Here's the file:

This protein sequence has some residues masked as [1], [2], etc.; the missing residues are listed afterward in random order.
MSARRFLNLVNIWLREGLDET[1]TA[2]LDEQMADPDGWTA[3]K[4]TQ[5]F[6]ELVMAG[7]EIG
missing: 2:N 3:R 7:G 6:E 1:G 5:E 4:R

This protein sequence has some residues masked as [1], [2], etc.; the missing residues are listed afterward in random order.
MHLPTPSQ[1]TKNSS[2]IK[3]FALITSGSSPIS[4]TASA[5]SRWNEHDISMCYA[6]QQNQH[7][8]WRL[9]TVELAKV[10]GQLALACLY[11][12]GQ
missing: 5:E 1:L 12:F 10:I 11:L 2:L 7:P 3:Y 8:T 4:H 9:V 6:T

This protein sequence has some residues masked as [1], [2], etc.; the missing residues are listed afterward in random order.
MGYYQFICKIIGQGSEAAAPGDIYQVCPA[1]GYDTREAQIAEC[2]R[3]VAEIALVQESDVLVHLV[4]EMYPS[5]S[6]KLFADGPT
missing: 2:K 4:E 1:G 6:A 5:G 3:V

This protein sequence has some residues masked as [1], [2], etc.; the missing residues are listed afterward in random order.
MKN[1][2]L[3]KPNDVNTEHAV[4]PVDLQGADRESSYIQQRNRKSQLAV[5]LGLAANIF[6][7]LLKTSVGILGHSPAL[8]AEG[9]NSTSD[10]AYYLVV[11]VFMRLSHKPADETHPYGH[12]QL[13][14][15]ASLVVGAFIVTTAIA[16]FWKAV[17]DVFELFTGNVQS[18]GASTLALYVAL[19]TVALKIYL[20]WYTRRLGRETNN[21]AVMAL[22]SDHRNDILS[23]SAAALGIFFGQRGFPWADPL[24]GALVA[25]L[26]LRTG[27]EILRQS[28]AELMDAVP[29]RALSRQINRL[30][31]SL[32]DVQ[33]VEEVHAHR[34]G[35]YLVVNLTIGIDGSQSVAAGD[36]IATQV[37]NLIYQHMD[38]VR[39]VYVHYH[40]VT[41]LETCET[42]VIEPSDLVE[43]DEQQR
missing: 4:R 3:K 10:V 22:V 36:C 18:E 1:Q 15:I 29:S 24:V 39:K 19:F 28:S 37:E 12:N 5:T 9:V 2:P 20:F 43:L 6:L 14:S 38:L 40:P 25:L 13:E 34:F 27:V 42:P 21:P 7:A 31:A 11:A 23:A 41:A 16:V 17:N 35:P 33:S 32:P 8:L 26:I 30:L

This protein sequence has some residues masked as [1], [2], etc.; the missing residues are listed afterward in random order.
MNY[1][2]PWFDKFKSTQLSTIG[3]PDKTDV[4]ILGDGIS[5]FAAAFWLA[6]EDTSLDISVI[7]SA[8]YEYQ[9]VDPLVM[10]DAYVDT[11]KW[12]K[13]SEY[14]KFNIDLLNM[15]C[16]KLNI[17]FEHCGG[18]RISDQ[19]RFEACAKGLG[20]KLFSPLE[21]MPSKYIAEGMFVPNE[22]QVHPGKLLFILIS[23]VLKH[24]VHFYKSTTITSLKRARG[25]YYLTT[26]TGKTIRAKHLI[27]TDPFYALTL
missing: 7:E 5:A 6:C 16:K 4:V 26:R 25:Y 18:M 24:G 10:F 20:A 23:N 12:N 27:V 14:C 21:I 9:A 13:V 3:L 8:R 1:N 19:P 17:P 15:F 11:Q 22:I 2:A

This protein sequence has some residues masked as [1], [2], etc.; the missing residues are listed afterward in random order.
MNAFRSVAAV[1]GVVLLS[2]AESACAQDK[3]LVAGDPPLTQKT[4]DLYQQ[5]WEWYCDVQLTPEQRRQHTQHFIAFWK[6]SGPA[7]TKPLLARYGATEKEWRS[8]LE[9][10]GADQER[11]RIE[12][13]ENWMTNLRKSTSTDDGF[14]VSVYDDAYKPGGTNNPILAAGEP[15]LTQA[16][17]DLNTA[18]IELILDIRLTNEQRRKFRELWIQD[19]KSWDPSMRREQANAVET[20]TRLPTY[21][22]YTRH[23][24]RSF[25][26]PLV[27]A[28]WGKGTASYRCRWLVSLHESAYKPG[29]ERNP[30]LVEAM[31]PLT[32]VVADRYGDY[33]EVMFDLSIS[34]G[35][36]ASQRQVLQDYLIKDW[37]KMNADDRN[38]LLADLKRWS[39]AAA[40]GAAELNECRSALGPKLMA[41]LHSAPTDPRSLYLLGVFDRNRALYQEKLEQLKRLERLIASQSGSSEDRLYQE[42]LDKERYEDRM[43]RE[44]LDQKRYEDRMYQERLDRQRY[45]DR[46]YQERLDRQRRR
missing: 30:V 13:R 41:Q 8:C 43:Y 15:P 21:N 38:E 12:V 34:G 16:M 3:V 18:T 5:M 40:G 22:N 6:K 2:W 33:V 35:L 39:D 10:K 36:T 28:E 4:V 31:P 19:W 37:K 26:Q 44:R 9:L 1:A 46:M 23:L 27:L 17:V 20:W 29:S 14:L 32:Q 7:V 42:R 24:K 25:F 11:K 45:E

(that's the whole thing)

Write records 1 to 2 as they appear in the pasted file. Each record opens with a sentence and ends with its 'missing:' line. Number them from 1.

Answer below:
This protein sequence has some residues masked as [1], [2], etc.; the missing residues are listed afterward in random order.
MSARRFLNLVNIWLREGLDET[1]TA[2]LDEQMADPDGWTA[3]K[4]TQ[5]F[6]ELVMAG[7]EIG
missing: 2:N 3:R 7:G 6:E 1:G 5:E 4:R

This protein sequence has some residues masked as [1], [2], etc.; the missing residues are listed afterward in random order.
MHLPTPSQ[1]TKNSS[2]IK[3]FALITSGSSPIS[4]TASA[5]SRWNEHDISMCYA[6]QQNQH[7][8]WRL[9]TVELAKV[10]GQLALACLY[11][12]GQ
missing: 5:E 1:L 12:F 10:I 11:L 2:L 7:P 3:Y 8:T 4:H 9:V 6:T